#1 Straw Bale Homes offer superior insulation to heat (R-58+) and in Florida heat that can make a huge difference in cooling and a modified version of the Swamp Cooler can run off solar power very efficiently and maintain a comfortable inside temperature. Another advantage to this design is circular homes vs. the conventional box offer much better stability in high winds (such as a hurricane) not to mention the durability of the exterior earthen or stucco finish. The one thing to keep in mind in Florida however due to the sanding ground is to make your footing deep to counteract for wind lift and all around stability.

#2 Since the area your in will no doubt be prone to flooding at one time or another due to heavy rain this concept would also be beneficial like many existing stilt homes in Florida to counter that flash flooding possibilities and if captured a barrier to hold in the water (like a huge pond below the structure(s) would give you a awesome Aquaculture pond or Aquaponics base tank with grow beds lining the exterior of the pond.

#3 It is unique and appealing to the eye making tours, teaching seminars and other income avenues readily available.
(Example: Lets say you had 8 modest cabins in a hexagon layout *1 Your Home #2 Workshop #3 Meeting Room / Seminar Hall #4 Small scale DYI Aquaponics, Hydroponics and Various Gardening Exibits #5-6-7-8 Rented Cabins for Retreat or Vacation)

#4 Divide the pond into 3 sections and raise Catfish, Yellow Perch and Tilapia (All Top Choices For Aquaponics Gardening Nutrients) and market the fish or allow cabin renters to eat what they catch (These Varieties Offer A Wide Taste Range)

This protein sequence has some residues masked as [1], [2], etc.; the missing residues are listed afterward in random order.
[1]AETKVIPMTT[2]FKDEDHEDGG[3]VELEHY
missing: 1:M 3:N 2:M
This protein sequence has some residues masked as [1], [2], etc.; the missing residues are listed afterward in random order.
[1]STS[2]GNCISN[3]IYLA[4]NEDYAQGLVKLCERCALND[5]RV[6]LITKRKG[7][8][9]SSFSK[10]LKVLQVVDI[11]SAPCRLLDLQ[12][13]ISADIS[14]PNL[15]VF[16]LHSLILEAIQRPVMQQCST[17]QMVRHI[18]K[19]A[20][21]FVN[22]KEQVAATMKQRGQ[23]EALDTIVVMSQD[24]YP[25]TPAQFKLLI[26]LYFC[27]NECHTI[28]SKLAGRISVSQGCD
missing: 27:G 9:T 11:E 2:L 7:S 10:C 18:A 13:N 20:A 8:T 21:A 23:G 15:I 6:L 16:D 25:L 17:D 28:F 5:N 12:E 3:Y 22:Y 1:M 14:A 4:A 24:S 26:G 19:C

#5 If you added a umbrella shaped cover (Just the spines not the fabric) over the structure is would also provide a semi shaded area for comfort and mounting rain gutters to the exoskeleton of the cover would allow you to harvest rainwater regularly for animals you raise and a backup supply of untainted water should the ground well water have high volumes of iron or calcium (something all of Florida contends with requiring extravagant filtering and softening systems)

https://www.facebook.com/pages/Thinking-Outside-The-Box/330603263682894?ref=hl <-- Visit my FB site for some free ideas and photos of systems you could incorporate in your new homestead
one-degree-seperation.jpg
[Thumbnail for one-degree-seperation.jpg]
One degree seperation photo
 
Posts: 2
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This might be too late - have you already bought the land?
My only question would be how long do you intend to live there? Three feet above sea level might start to get problems (sea water in the aquifers) very soon.
 
Mark Phillips
Posts: 28
Location: Utah
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That is where solar desalinization / distilling will become very popular.
 
C Hopper
Posts: 24
Location: Southwest Florida, Zone 10a, Elevation 12ft, 52in precipitation, tropical wet and dry savanna type
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Tiberiu Doman wrote:
My only question would be how long do you intend to live there? Three feet above sea level might start to get problems (sea water in the aquifers) very soon.



I have not purchased the land yet. I believe the actual elevation is between 12 and 13ft in the area I'm looking. By the time sea level rises that high I think my great grandkids will have time to migrate...